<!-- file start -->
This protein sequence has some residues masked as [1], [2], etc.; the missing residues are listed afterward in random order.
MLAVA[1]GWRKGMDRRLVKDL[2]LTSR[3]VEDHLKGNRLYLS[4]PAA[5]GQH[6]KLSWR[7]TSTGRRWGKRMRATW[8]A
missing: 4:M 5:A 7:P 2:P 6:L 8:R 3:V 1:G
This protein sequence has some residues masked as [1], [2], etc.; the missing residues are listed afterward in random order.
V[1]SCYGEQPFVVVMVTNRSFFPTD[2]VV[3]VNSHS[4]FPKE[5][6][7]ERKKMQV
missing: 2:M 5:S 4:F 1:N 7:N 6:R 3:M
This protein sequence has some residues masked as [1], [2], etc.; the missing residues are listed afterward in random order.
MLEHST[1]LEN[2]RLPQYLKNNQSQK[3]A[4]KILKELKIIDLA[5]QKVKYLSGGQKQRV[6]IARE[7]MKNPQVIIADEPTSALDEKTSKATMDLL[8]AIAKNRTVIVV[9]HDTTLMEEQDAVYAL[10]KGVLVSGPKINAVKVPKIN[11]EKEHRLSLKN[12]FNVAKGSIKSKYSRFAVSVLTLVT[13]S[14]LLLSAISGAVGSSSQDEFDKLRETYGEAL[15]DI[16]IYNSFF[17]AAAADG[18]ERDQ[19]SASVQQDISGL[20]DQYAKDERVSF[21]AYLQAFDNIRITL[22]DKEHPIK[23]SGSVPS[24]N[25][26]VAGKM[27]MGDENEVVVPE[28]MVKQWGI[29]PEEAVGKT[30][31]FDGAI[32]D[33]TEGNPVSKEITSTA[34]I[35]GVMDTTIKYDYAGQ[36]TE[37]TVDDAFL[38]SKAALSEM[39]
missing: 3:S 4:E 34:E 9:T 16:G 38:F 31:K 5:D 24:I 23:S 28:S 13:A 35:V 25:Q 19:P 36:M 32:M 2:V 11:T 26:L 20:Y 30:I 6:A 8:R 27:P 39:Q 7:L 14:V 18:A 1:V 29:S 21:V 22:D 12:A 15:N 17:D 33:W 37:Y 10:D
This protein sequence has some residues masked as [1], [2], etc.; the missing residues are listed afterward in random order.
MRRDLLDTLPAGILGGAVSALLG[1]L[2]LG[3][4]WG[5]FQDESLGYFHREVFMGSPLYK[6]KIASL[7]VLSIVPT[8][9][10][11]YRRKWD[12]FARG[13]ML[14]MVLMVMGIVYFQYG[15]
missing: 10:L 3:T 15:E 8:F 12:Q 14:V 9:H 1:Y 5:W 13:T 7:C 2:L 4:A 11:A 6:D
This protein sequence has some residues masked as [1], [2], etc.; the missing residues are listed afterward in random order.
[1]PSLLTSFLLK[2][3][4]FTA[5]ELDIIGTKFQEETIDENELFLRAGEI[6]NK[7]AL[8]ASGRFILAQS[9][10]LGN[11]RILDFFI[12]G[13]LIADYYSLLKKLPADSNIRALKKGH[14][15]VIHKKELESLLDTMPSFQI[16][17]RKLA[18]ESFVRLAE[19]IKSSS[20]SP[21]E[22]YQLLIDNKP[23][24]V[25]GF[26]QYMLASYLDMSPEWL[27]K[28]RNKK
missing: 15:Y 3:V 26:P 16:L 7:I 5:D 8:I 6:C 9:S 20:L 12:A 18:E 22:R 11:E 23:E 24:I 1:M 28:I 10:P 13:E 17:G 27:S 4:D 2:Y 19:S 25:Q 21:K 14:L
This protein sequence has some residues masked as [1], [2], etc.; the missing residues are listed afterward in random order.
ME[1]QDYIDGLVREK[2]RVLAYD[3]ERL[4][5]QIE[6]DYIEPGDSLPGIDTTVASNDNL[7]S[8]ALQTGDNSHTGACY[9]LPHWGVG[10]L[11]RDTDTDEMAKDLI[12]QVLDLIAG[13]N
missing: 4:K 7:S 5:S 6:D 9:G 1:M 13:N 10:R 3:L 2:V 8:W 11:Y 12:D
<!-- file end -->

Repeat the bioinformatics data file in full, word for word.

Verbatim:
This protein sequence has some residues masked as [1], [2], etc.; the missing residues are listed afterward in random order.
MLAVA[1]GWRKGMDRRLVKDL[2]LTSR[3]VEDHLKGNRLYLS[4]PAA[5]GQH[6]KLSWR[7]TSTGRRWGKRMRATW[8]A
missing: 4:M 5:A 7:P 2:P 6:L 8:R 3:V 1:G
This protein sequence has some residues masked as [1], [2], etc.; the missing residues are listed afterward in random order.
V[1]SCYGEQPFVVVMVTNRSFFPTD[2]VV[3]VNSHS[4]FPKE[5][6][7]ERKKMQV
missing: 2:M 5:S 4:F 1:N 7:N 6:R 3:M
This protein sequence has some residues masked as [1], [2], etc.; the missing residues are listed afterward in random order.
MLEHST[1]LEN[2]RLPQYLKNNQSQK[3]A[4]KILKELKIIDLA[5]QKVKYLSGGQKQRV[6]IARE[7]MKNPQVIIADEPTSALDEKTSKATMDLL[8]AIAKNRTVIVV[9]HDTTLMEEQDAVYAL[10]KGVLVSGPKINAVKVPKIN[11]EKEHRLSLKN[12]FNVAKGSIKSKYSRFAVSVLTLVT[13]S[14]LLLSAISGAVGSSSQDEFDKLRETYGEAL[15]DI[16]IYNSFF[17]AAAADG[18]ERDQ[19]SASVQQDISGL[20]DQYAKDERVSF[21]AYLQAFDNIRITL[22]DKEHPIK[23]SGSVPS[24]N[25][26]VAGKM[27]MGDENEVVVPE[28]MVKQWGI[29]PEEAVGKT[30][31]FDGAI[32]D[33]TEGNPVSKEITSTA[34]I[35]GVMDTTIKYDYAGQ[36]TE[37]TVDDAFL[38]SKAALSEM[39]
missing: 3:S 4:E 34:E 9:T 16:G 38:F 31:K 5:D 24:I 23:S 28:S 13:A 35:V 25:Q 19:P 36:M 32:M 2:V 11:T 26:L 20:Y 30:I 6:A 8:R 27:P 39:Q 7:L 14:V 18:A 1:V 29:S 21:V 22:D 12:A 15:N 17:D 33:W 37:Y 10:D
This protein sequence has some residues masked as [1], [2], etc.; the missing residues are listed afterward in random order.
MRRDLLDTLPAGILGGAVSALLG[1]L[2]LG[3][4]WG[5]FQDESLGYFHREVFMGSPLYK[6]KIASL[7]VLSIVPT[8][9][10][11]YRRKWD[12]FARG[13]ML[14]MVLMVMGIVYFQYG[15]
missing: 10:L 3:T 15:E 8:F 12:Q 14:V 9:H 1:Y 5:W 13:T 7:C 2:L 4:A 11:A 6:D
This protein sequence has some residues masked as [1], [2], etc.; the missing residues are listed afterward in random order.
[1]PSLLTSFLLK[2][3][4]FTA[5]ELDIIGTKFQEETIDENELFLRAGEI[6]NK[7]AL[8]ASGRFILAQS[9][10]LGN[11]RILDFFI[12]G[13]LIADYYSLLKKLPADSNIRALKKGH[14][15]VIHKKELESLLDTMPSFQI[16][17]RKLA[18]ESFVRLAE[19]IKSSS[20]SP[21]E[22]YQLLIDNKP[23][24]V[25]GF[26]QYMLASYLDMSPEWL[27]K[28]RNKK
missing: 15:Y 3:V 26:P 16:L 7:I 5:D 8:I 6:C 9:S 20:L 12:A 18:E 22:R 11:E 23:E 24:I 1:M 28:I 10:P 13:E 17:G 27:S 4:D 2:Y 19:S 25:Q 21:K 14:L
This protein sequence has some residues masked as [1], [2], etc.; the missing residues are listed afterward in random order.
ME[1]QDYIDGLVREK[2]RVLAYD[3]ERL[4][5]QIE[6]DYIEPGDSLPGIDTTVASNDNL[7]S[8]ALQTGDNSHTGACY[9]LPHWGVG[10]L[11]RDTDTDEMAKDLI[12]QVLDLIAG[13]N
missing: 4:K 7:S 5:S 6:D 9:G 1:M 13:N 10:R 3:L 2:V 8:W 11:Y 12:D